Hats off to Joseph M!
It has been a week since I got this and I have played through the opening scenario with a couple groups of friends. My wife who has played board games and the occasional rpg, but never a minis wargame, really enjoyed the ease of the game and making characters. She had painted up a ranger for a D&D game years ago, but now wants to get minis for the rest of her companions.
Our group is painters, and we love co-op games (which up till now were exclusively board games) and it really scratches an itch for a minis game. I own Frostgrave, and like the system, but I never really got into it because we play a number of competitive miniatures wargames. I heard about Rangers of Shadow Deep from Guerilla MIniature Games on youtube. The cooperative style of game was something we had been trying to shoe horn with other systems, to some success, but RoSD really struck me as different enough to motivate me to try it. EVeryone who has tried it has enjoyed the game, and we're concocting plans for mini painting making new terrain!
What I like:
Character creation and companion choice are nice features. There is a heroic abilty and spell list that can give your character a lot of variety to the way they play. There are enough that our characters did not have much overlap in what was chosen. The companions are a nice touch, and for me as a mini painter, I want to put together a cool retinue to accompany my hero.
Combat is very clean. To hit roll and damage are the same in this game, and seemed strange when I first heard it (in Frostgrave) but it works. There are not a lot of modifiers to the dice roll (it uses only d20) but the ones included make sense. There can be some streakiness to it....a lucky giant rat really mashed up one ranger and took down a companion. Not the stuff of heroic legends but something that might inspire players take the "dice reroll" ability.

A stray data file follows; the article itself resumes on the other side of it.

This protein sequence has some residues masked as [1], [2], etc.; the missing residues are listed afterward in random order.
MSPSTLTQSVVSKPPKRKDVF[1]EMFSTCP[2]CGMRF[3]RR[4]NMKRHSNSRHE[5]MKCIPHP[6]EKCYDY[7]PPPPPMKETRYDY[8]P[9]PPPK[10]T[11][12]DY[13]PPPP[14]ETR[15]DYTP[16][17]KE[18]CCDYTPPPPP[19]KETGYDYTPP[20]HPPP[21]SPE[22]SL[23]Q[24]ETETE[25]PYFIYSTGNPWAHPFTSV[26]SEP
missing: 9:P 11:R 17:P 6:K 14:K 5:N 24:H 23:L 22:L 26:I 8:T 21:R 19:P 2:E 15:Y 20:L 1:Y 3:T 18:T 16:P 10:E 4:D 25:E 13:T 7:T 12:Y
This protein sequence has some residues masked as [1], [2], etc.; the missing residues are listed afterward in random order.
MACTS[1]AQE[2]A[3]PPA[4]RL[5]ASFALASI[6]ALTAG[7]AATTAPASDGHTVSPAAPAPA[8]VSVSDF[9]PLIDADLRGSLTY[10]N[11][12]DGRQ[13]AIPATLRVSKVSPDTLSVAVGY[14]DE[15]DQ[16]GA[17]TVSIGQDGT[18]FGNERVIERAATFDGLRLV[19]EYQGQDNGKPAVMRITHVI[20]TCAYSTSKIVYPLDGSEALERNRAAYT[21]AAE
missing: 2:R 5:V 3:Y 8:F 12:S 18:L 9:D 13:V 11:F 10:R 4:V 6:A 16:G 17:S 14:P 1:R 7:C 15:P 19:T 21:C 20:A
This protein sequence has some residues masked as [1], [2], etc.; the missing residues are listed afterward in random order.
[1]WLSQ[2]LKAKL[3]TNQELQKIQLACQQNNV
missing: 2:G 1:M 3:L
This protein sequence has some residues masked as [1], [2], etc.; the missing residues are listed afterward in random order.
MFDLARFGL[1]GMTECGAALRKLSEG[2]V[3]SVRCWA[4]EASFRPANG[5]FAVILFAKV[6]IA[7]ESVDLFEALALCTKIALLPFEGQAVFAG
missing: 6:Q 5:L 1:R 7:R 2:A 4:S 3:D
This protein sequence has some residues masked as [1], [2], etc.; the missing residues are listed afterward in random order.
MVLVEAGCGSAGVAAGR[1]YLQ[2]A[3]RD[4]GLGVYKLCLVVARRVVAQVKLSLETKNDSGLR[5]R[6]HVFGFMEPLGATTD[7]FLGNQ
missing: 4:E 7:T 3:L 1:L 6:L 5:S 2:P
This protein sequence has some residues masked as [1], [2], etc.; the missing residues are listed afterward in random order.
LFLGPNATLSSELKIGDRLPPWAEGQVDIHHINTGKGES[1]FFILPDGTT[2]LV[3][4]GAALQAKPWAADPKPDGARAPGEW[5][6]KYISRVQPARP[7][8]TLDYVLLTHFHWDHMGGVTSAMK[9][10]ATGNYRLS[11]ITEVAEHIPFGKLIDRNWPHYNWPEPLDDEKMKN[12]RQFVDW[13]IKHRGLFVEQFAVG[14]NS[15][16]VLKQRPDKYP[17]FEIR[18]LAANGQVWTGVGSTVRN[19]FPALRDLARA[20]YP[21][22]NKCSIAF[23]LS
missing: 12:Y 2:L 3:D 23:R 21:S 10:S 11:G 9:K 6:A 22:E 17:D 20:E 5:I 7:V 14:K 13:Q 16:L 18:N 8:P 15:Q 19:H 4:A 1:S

Playing cards are used for random events, and there's is a table for when clues are discovered. It's a mechanic that can change how the story narrative of the game. The two opening scenario mission we played turned out different. One group discovered a survivor, a body and an interesting weapon, where the other group got a very valuble potion and handy herbs, while never finding survivors, or the body, or weapon.
There are 14 scenarios/missions which will provide a good amount of gaming. The random events and cards can give the same mission enough differences to make it worth replaying.
Want I don't like:
Two missions in I have not played it enough to find any issues with game play.
Shooting is handled shoot skill vs fight skill. This doesn't quite hit me...but I will need more time in the game to see how it works out.
As I own the game, I have taken it on to set up the games so my friends don't have to know the spoilers. Hopefully someone else in my group will do it when a new supplement comes out, so I don't always have to be the one seeing behind the curtain. I like rpgs, and I like not knowing the story.
Print copy. It's good enough. It's a minor complaint, but there's a grey color gradient at the top and bottom of the pages to give it a rustic look -like a parchment perhaps. It has that feel of newsprint, which is just ...dry and uncomfortable to me. Very minor. If I were to make a similar publication I would do a line border rather than the grey scale that was done. As I said very minor and I am looking for any reactions, good and ill, for this product.
All in All:
It's a winner. If you like Frostgrave, you will already be at home with the system, although there are some minor differences.
If you and your group wants a co-operative story adventure miniature (or tokens) skirmish war-game with character advancement and campaign...
This is it.
We're going to play the heck out it.
Thank you Joseph.